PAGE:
Neighborhood Priorities

Land Use Trends
  • Major zoning changes and development underway
  • Affordable housing being provided
  • Lack of community engagement to inform larger developments and community benefits
  • ENY Urban Renewal Plan asks for community based approach to mixed-use businesses and ground floor to be rented to local businesses or cooperative work environments.
Healthcare Services
  • Lack of access to healthy food.
  • More than 50% of food establishments were bodegas – 135 bodegas, 71 fast food restaurants, 24 full service restaurants, 13 grocery stores, 12 specialty grocery stores, eight fruit and vegetable stores
  • High percentage of adults suffer from diabetes and 31% are obese
  • Incentives for local businesses to provide high quality healthy food
  • Support the connection between local gardens and farmers’ markets with grocery stores.
Trash Removal and Cleanliness
  • Bulk trash is an ongoing issue
  • Increase maintenance staff for public housing
  • Train maintenance staff
  • NYCHA trash collection services to coordinate pick up schedules and provide workshops and education on recycling.

Mapping Analysis

Zooming into the area of East New York within a 15 minute walk of the IBX corridor, our mapping analysis maps the general characteristics of the neighborhood, then breaks down the pillars of urban health. Our approach combined open-source data from NYC databases, Google Earth, and environmental agencies for noise and air pollution.

This provides a baseline understanding of the neighborhood that we can then use to support our dialogue with community organizations, and eventually inform the function of our meanwhile use.

Streetscape Design
Streetscape Design
Hubs of Social Interaction
Access to Healthy Food
Environmental Comfort
Preventative Healthcare


Engage the Community

It is the people of the neighborhood that can speak more deeply to the real and immediate needs of a community as well as how best to respond to those needs. We researched the many existing community organizations in East New York and selected those whose mission aligned most closely to our goals.

Community Organizations

Both East New York Restoration LDC and United Community Centers are working towards reducing health disparities, and also acts as hubs for youth leadership and community engagement. Youth empowerment, specifically through employment or job training, is imperative to ensuring long-term resiliency in the community.

Deeper community engagement is key for a successful process. UCC proposed that a series of focus groups made up of the various voices of the local community should be created with its own facilitation process, retained by the real estate developer to directly bring community voices to inform the design.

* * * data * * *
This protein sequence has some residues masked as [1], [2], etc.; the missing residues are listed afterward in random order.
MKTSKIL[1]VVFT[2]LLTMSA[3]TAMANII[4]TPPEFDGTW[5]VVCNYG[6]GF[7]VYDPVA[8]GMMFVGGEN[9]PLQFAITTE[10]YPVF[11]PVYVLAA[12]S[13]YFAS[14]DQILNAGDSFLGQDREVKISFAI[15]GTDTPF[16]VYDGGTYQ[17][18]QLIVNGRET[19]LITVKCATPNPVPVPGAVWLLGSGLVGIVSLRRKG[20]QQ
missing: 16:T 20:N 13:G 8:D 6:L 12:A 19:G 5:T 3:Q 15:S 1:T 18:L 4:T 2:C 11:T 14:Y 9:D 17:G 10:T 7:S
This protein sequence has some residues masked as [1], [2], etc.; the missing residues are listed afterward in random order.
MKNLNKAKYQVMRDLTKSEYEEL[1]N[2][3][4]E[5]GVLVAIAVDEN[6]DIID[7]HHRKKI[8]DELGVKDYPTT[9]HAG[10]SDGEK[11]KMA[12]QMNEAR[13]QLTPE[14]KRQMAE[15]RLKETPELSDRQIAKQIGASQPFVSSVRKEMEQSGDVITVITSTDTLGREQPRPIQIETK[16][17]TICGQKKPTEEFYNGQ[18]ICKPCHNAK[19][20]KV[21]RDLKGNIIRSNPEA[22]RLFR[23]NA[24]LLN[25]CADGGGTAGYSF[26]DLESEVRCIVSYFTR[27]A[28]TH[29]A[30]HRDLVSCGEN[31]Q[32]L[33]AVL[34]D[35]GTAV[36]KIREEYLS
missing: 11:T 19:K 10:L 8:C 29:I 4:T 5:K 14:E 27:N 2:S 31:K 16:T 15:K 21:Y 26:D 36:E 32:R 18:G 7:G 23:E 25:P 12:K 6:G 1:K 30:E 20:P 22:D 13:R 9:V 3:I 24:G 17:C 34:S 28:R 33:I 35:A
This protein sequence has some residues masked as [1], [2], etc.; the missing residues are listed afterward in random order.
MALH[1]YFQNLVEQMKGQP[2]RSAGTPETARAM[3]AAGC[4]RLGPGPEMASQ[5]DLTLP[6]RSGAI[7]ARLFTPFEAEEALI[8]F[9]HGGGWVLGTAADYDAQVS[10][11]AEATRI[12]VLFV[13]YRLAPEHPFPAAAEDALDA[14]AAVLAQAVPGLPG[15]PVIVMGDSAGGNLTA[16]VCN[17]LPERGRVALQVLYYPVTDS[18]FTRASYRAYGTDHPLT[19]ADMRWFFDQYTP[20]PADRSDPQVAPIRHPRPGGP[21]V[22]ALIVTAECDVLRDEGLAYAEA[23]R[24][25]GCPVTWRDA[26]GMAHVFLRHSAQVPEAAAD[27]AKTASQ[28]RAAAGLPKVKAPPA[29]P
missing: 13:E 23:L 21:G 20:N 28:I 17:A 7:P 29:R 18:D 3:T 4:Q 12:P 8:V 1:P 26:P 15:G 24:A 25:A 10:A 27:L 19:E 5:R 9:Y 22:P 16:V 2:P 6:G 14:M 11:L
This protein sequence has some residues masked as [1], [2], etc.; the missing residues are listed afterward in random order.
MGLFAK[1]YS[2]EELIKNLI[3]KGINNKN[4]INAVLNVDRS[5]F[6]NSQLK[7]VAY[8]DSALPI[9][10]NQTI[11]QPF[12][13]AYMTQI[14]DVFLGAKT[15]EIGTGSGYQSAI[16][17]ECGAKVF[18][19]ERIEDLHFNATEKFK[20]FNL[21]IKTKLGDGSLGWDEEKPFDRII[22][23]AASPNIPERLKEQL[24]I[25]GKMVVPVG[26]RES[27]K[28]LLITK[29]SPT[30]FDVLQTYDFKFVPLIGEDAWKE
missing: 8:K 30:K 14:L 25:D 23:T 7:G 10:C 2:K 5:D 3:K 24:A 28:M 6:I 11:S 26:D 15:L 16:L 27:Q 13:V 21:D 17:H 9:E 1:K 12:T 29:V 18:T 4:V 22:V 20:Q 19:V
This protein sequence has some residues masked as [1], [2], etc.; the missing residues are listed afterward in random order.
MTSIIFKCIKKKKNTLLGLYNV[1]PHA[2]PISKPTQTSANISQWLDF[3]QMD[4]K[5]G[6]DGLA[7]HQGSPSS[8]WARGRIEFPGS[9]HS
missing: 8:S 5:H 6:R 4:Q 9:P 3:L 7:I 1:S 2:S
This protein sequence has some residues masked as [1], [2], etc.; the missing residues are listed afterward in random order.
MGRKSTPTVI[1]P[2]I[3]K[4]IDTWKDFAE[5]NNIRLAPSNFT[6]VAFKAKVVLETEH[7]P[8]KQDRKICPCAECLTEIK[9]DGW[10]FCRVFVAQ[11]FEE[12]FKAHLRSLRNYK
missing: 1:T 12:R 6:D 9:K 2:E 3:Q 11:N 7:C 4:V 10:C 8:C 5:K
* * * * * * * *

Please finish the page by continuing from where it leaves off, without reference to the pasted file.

East New York Restoration is a driving force in the community to support small businesses with job creation and to provide local residents with entrepreneurial services. ENY Restoration also runs ‘health’ and ‘green’ courses for youth and the greater community, promoting environmental consciousness among youth through green skills and training.

United Community Centers is a multi-service, intergenerational organization that addresses East New York’s greatest challenges. UCC’s current initiatives are focused on health and wellbeing, including its large urban agriculture program, East New York Farms, which produces fresh produce for food pantries and farmers markets and its HIV prevention and sexual health program – Protecting the East. UCC has also operated an early childhood education program for more than 40 years serving children aged two to five in East New York.

What we heard

East New York Restorations

Van Siclen Avenue, directly adjacent to the proposed IBX corridor, is home to many local trades that are native to East New York. It is crucial that rezoning efforts around the IBX ensure the resiliency of East New York’s trades expertise, protecting local jobs in the midst of rapid economic growth in the region.

Parks that are born out of large-scale investments from the City like Linden Park are invaluable community assets that are active throughout the day. Key aspects of Linden Park’s success are its bright lights, as well as its capacity to host various recreational activities for all ages.

Community gardens, like Success Garden that ENY Restorations is involved in maintaining, are entirely run by volunteer organizations who employ youth through state or city funding. These placements are highly competitive to attain, as there are more children who wish to work than there are available positions.

United Community Centers

The planned lifetime of a temporary community garden correlates to how much investment and care it will receive. A minimum of 3–5 years of use needs to be secured for community organizations to install better hardware and cultivate a successful garden.

Foot traffic is limited in East New York due to limited lighting, sanitation, and a lack of commercial streets that draw people. Existing commercial hubs are also far in distance from each other, creating one-stop destinations that do not encourage mobility between other stores or streets.